In the business world, a drive to build new partnerships keeps organizations from stagnating. But it’s important to consider how existing partners will be affected by your expansion efforts, a lesson that oil and gas company British Petroleum (BP) learned through trial and error.
A deal runs out of gas
In the article “Adventures in Russia: BP and Exxon Navigate Dark Waters” in our November 2011 issue, we described how BP CEO Robert Dudley negotiated a partnership with Rosneft, a state-owned Russian oil company, in early 2011. The deal included a $16 billion share swap between the companies and a proposed joint venture in the Arctic Ocean. Dudley was pursuing a “shrink to grow” strategy of selling run-down oil fields in favor of more promising frontiers, write Andrew E. Kramer and Stanley Reed in the New York Times.
The Unraveling of the Agreement
But the negotiated agreement didn’t hold. BP co-owned an oil company called TNK-BP with a group of Russian businessmen known as AAR. Relations between BP and AAR were notoriously stormy; Dudley, who once headed TNK-BP, had actually gone into hiding for months after a dispute with his Russian “oligarch” counterparts.
Through an injunction, AAR successfully blocked the BP-Rosneft deal on the grounds that BP was obligated to pursue Russian projects through TNK-BP. AAR had thwarted a similar deal between BP and another major Russian oil company, Gazprom, in 2007.
A Swedish arbitration court ruled that BP and Rosneft would have to include TNK-BP in the exploration part of their deal. BP ultimately failed to meet a renegotiation deadline with Rosneft, which ended up giving ExxonMobil rights to the same Arctic waters that BP had coveted.
Negotiation Advice: If at first you don’t succeed…
Almost two years later, BP attempted another deal with Rosneft—and this time, it appears the British company may have gotten it right.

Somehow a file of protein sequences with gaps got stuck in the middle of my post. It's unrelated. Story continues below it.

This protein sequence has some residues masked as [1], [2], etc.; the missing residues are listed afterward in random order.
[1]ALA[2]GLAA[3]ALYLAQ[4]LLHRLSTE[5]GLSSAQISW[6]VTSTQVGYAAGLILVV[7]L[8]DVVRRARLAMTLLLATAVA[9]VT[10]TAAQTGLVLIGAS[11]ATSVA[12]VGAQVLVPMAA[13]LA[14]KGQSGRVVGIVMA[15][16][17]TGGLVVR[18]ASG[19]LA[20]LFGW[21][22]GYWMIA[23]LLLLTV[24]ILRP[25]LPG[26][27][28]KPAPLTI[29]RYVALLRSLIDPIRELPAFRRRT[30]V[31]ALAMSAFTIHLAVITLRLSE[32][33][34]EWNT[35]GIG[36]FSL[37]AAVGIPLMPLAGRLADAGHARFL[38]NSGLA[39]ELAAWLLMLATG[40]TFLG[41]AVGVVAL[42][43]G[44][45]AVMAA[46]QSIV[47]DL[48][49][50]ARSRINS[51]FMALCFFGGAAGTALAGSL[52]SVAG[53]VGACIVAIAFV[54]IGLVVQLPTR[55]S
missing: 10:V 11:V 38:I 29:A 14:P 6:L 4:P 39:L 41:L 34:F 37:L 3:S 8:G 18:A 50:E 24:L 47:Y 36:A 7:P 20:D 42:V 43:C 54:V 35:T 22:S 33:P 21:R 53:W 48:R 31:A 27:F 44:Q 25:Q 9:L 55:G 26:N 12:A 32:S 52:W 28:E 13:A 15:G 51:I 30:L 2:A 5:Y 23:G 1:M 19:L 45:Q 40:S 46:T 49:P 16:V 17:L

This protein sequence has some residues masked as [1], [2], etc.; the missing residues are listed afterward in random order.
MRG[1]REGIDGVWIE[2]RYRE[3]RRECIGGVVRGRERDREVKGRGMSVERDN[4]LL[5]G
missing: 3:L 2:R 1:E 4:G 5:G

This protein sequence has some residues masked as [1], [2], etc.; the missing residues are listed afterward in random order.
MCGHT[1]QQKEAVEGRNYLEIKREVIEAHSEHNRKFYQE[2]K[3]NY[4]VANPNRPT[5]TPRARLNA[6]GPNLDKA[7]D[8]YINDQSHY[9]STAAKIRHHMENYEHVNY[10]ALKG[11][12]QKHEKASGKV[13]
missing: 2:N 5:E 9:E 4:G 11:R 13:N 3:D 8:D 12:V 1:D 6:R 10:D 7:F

In October 2012, BP announced that it had agreed to sell its 50% stake in TNK-BP to Rosneft as part of a package of deals worth $55 billion. In exchange for TNK-BP, the Russian government will grant BP a 19.75% stake in Rosneft and about $12.3 billion in cash.
The negotiated agreement would allow BP to pursue its long-desired drilling opportunities in the Russian Arctic and pay the billions in penalties it owes the U.S. government for the 2010 Gulf of Mexico oil spill. Rosneft will remain Kremlin controlled, though BP will gain two seats on the Russian company’s board. In a related deal, Rosneft paid AAR $28 billion in cash for the other half of TNK-BP.
The Result of a Win-Win Approach to Negotiation: Strengthened ties
The agreement effectively reduces BP’s investment in Russia, but the company’s new connections to the Kremlin through Rosneft should help it drum up profitable Russian business, write Kramer and Reed.
Betting that Russia’s president, Vladimir Putin, will continue to dominate Russian politics for years to come, BP was motivated to strengthen its ties to him and his inner circle and to break away from the 1990s-era AAR oligarchs, whose power has waned, by selling TNK-BP.
The intertwined deals among BP, Rosneft, and AAR were a proverbial win-win-win. BP gained its freedom and a healthier cash flow. Rosneft advanced to become the largest publicly traded oil company on the planet. And the members of AAR further fattened their wallets.
Advice for Dealmaking Business Negotiations
For business negotiators, BP’s end of the deal demonstrates that sometimes it is necessary to take one step backward in order to take two steps forward: to forge promising new partnerships, you may need to let go of older ones that are preventing you from meeting your goals.
Related Win-Win Negotiations Article: How to Bargain for a Mutually-Beneficial Agreement
Originally published in Negotiation Briefings January 2013 issue, “When ‘shrink to grow’ pays off: BP’s new Russian partnership.”